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Invest in Petro in 2022

Last updated 26th Sep 2022
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With the number of cryptocurrencies growing all the time, you've got plenty of options if you want to invest in an alternative to the major ones. One of the lesser-known cryptocurrencies is Petro (PTR), which was designed to help Venezuela's economy and also enable the country's regime to get around imposed sanctions.

If you're interested in potentially investing in PTR, you're in the right place. This page will discuss everything you need to know, ranging from the best brokers to buy the currency from to whether or not it's safe to do so.

Best Way to Invest in Petro in 2022

Petro is quite difficult to get a hold of, but some platforms offer PTR as an option. We've put together a list of the best providers below.

1
eToro
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$10
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This ad promotes virtual cryptocurrency investing within the EU (by eToro Europe Ltd. and eToro UK Ltd.) & USA (by eToro USA LLC); which is highly volatile, unregulated in most EU countries, no EU protections & not supervised by the EU regulatory framework. Investments are subject to market risk, including the loss of principal.

What Is Petro?

Petro is a state-issued cryptocurrency in Venezuela. The coin launched in 2018 and was an attempt to help the country's flailing economy.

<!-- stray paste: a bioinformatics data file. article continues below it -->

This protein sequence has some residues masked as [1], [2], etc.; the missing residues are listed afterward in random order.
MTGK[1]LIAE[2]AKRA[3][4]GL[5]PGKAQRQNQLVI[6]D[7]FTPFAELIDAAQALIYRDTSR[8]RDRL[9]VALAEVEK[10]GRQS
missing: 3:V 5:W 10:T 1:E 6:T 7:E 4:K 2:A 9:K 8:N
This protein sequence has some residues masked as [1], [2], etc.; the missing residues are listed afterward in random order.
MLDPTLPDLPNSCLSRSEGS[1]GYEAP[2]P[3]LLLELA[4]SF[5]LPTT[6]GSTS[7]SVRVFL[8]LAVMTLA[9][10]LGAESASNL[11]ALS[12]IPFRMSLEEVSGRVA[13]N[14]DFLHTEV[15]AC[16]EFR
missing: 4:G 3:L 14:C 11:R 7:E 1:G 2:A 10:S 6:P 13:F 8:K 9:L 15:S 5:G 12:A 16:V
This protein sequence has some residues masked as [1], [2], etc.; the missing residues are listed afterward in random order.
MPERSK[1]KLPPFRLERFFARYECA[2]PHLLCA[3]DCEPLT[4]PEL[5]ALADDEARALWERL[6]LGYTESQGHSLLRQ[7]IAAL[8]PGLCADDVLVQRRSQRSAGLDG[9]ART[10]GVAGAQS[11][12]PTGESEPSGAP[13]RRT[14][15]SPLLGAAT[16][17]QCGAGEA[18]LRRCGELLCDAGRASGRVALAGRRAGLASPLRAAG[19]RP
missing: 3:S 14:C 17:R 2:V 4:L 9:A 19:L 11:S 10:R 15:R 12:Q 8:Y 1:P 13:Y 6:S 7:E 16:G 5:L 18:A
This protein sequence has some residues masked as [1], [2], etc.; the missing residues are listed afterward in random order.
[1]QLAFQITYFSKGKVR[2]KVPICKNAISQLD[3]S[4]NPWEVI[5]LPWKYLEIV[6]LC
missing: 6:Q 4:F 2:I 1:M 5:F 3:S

At the time, the South American nation had also been dealing with international sanctions from both the US and the European Union. For President Nicolas Maduro and his regime, the currency was viewed as a potential way to tackle these problems.

Key facts:

  • Year launched: 2018

  • Maximum circulation: 100 million

  • Percentage owned by Venezuela's sovereign fund: 55%

What Are the Pros of Petro?

From an investment perspective, Petro doesn't have many benefits — unless you live in Venezuela. In 2018, Maduro said that every person in the country would be paid at least 0.5 PTR per month — as long as they signed up for the PetroApp wallet.

What Are the Cons of Petro?

The biggest drawback for people looking to invest in Petro is that it's extremely challenging to get a hold of if you don't live in Venezuela. At the time of writing in November 2021, no reputable foreign exchanges offer PTR — though the Venezuelan government wants to change this at some stage.

When thinking about investing in Petro, it's also important to consider Venezuela's political structure. The government has come under scrutiny for its poor human rights record. Considering that the coin is backed by the state, you need to think carefully about if you want to be associated with this.

Venezuela's economic struggles are also a reason to reconsider investing in PTR. After enduring significant hyperinflation, the country attempted to address this by introducing a new currency in 2021. Part of Petro's purpose was to help in this respect, but so far — that hasn't been the case. The struggles of the Venezuelan economy have translated to the coin failing to perform well, making it a no-go for many investors.